Salem Radio Network News Saturday, December 4, 2021

U.S.

Up to 17 U.S. missionaries and family kidnapped in Haiti – media

PORT-AU-PRINCE (Reuters) -As many as 17 American Christian missionaries and their families, including children, were kidnapped on Saturday by gang members in Haiti’s capital of Port-au-Prince, U.S. media reported.

The kidnapping happened after the missionaries left an orphanage in the crisis-engulfed Caribbean nation, the New York Times https://www.nytimes.com/2021/10/16/world/americas/missionaries-kidnap-haiti.html and CNN https://edition.cnn.com/2021/10/17/americas/haiti-american-missionary-kidnap-intl-hnk/index.html said.

The Washington Post https://www.washingtonpost.com/world/2021/10/17/haiti-american-missionaries-kidnapped reported that an audio from the Ohio-based Christian Aid Ministries said “men, women and children” associated with the group were being held by an armed gang.

“The mission field director and the American embassy are working to see what can be done,” the audio was quoted as saying. “Pray that the gang members will come to repentance and faith in Jesus Christ.”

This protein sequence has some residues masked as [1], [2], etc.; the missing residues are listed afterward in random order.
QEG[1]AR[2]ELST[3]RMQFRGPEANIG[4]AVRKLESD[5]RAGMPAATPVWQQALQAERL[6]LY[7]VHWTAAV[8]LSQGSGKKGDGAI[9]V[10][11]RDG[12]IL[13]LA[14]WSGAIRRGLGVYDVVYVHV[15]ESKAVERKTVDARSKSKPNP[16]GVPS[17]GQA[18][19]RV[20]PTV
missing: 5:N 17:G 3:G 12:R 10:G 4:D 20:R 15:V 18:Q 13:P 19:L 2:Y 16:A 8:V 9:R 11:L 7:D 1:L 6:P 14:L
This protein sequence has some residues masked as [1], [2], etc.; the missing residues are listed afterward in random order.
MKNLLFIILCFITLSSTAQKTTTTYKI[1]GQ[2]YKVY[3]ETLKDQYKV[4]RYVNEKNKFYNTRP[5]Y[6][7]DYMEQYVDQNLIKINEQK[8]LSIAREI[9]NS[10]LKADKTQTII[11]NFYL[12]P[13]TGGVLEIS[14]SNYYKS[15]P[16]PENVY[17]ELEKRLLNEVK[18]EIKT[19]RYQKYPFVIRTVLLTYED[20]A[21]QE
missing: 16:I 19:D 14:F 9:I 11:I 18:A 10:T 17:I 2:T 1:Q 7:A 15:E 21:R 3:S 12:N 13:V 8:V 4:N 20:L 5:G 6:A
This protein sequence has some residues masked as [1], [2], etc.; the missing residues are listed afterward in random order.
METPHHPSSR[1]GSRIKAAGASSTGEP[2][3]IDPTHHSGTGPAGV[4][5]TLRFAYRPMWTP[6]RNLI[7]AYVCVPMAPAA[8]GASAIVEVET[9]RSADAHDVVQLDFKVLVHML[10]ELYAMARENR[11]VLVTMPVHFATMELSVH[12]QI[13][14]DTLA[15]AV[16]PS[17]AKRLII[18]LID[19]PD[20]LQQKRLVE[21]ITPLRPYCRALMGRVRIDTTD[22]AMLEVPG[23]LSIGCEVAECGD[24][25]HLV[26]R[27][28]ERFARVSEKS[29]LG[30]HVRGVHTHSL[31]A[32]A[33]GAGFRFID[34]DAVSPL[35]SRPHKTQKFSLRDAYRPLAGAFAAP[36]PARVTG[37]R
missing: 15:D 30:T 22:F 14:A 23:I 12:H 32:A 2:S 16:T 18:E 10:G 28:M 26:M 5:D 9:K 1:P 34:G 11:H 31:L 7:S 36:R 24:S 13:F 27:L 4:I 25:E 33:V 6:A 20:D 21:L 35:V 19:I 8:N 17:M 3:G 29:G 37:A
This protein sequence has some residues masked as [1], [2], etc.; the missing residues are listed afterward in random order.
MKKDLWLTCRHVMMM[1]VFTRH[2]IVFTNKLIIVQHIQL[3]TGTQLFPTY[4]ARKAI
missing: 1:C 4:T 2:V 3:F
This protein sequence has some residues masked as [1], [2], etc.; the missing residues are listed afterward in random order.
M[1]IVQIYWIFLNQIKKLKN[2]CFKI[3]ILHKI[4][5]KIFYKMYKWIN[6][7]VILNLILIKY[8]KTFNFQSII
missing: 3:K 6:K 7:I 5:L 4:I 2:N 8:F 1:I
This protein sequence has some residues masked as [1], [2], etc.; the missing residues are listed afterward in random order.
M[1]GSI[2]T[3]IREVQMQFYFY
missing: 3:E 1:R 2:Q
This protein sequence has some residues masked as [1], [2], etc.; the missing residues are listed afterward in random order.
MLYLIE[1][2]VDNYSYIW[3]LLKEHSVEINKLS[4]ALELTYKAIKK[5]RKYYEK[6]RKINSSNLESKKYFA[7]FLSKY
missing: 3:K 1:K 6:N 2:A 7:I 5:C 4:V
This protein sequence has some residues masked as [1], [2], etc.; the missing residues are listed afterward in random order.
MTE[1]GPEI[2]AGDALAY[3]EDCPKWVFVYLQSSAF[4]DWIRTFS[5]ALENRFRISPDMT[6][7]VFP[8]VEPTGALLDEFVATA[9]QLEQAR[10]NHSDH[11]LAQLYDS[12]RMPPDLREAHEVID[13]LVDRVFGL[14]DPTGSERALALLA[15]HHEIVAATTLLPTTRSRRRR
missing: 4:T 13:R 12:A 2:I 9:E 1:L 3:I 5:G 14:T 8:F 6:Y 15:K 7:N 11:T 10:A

The victims included 14 adults and three minors, CNN said, citing an unnamed source in Haiti’s security forces.

They were traveling to Titanyen after visiting the orphanage in the Croix des Bouquets area, CNN said. The Times, citing local officials, said the missionaries were taken from a bus headed to the airport to drop off some members of the group before continuing to another destination in Haiti.

The U.S. State Department is aware of the reports, a spokesperson told Reuters but did not offer details. “The welfare and safety of U.S. citizens abroad is one of the highest priorities of the Department of State,” the spokesperson said in an email.

The U.S. Embassy in Haiti did not respond to a request for comment outside business hours. A spokeswoman for the Haitian police said she was seeking information on the issue.

Christian Aid Ministries did not immediately respond to a request for comment.

A surge in gang violence has displaced thousands and hampered economic activity in the poorest country in the Americas. Violence spiraled after the assassination of President Jovenel Moise in July and an earthquake in August which killed over 2,000 people.

(Reporting by Gessika Thomas in Port-au-Prince, Shubham Kalia in Bengaluru, Brad Brooks in Lubbock, Texas, and Brian Ellsworth; Editing by Simon Cameron-Moore and William Mallard)

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